Blunkett demands training overhaul

November 24, 2000

Half of all colleges are expected to become centres of excellence in a vocational subject over the next five years, as part of a new scheme outlined by David Blunkett, secretary of state for education and employment.

As part of a new vision for the sector, unveiled at the Association of Colleges annual conference in Harrogate this week, colleges will be required to identify areas of vocational expertise they can develop in collaboration with other institutions, agencies, industry, schools and universities.

The government has pledged £100 million over three years to back the move, along with an extra £759 million over the next two years to help raise standards and skills and £150 million to boost college lecturers' pay. A further £170 million will go into staff development, to increase the proportion of lecturers and managers with professional qualifications.

Mr Blunkett said specialisation would sharpen colleges' focus on meeting the needs of business and society.

The target is for half of all colleges to become centres of excellence in a vocational subject by 2004-05. They would be helped to identify skill needs by new regional learning and skills councils, national training organisations, regional development agencies and employers. They could work in consortia with other colleges, universities, schools, the University for Industry's learn-direct service and private providers, to deliver training.

Mr Blunkett said: "I think this is the kind of challenge the sector is willing and prepared to take on."

In a statement this week, Mr Blunkett said the consortia arrangements that colleges with vocational specialisms develop "will prove particularly important in pooling expertise and resources of the further and higher education sectors".

"Those centres with the most effective collaboration - with employers, universities and learndirect - and the strongest credentials in teaching and learning, should aspire to become advanced technology centres working at the leading edge of innovation."

Colleges will be expected to demonstrate how they will maximise progression in their vocational specialism. They should offer teaching that extends up to level three at least, and "in many cases the spine will lead all the way to foundation degree level".

Mr Blunkett told The THES he thought it was logical that closer collaboration should mean colleges and universities would share teaching staff and facilities.

Universities will also have a key role to play in the reorganisation of tertiary education, brought about by new area-wide inspections. Following such inspections in Lambeth, Hackney and Islington, London is to get three new sixth-form colleges, each linked to a prestigious university that will have a part in its governance.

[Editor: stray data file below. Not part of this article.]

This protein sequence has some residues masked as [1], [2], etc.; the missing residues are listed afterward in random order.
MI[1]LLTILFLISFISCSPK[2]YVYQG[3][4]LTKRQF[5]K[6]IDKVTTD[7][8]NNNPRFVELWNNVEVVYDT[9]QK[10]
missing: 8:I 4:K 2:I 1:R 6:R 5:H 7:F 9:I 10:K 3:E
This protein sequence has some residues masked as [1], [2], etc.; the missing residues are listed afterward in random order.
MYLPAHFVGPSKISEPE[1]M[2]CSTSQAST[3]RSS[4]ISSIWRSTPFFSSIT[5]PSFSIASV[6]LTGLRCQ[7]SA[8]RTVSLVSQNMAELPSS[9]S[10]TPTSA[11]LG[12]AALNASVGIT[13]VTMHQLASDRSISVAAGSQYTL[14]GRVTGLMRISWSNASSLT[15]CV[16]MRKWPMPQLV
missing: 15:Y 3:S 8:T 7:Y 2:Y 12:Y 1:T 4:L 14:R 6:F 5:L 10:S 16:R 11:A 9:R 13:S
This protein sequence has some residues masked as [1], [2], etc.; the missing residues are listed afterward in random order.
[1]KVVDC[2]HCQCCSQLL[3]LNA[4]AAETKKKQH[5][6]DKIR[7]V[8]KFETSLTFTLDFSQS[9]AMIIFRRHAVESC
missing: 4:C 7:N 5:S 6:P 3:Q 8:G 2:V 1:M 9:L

Mr Blunkett said: "The close links with universities are groundbreaking and offer a new model of partnership to colleges and higher education institutions around the country."

David Gibson, AoC chief executive, described Mr Blunkett's vision as "a challenge on a scale that we have not seen recently". Colleges working together and with other institutions to achieve it made sense, since it would not be viable for all to be centres of excellence, he added.

Lecturers' unions sounded a note of caution. The National Association of Teachersin Further Education is concerned that specialisation could create a two-tier system where some colleges were better funded than others.

  • Problems with finance could hamper chances
    Lecturers' union leaders at the college where education secretary David Blunkett once taught have expressed doubts over his new vision for the sector.

Up to 300 teaching and support jobs are under threat at Barnsley College, due to an £8 million deficit largely brought about by the government's sudden clampdown on franchising.

Representatives of Natfhe, the college lecturers' union, said another radical change in policy might be difficult for colleges like Barnsley.

Paul Heggie, Natfhe branch secretary at Barnsley, said managers have invited union chiefs to help identify possible savings, but have refused to disclose details of the college's budget.

Mr Heggie said he was worried that Barnsley's financial position might hamper its chances of becoming a centre of excellence.

You've reached your article limit.

Register to continue

Registration is free and only takes a moment. Once registered you can read a total of 3 articles each month, plus:

  • Sign up for the editor's highlights
  • Receive World University Rankings news first
  • Get job alerts, shortlist jobs and save job searches
  • Participate in reader discussions and post comments
Register

Have your say

Log in or register to post comments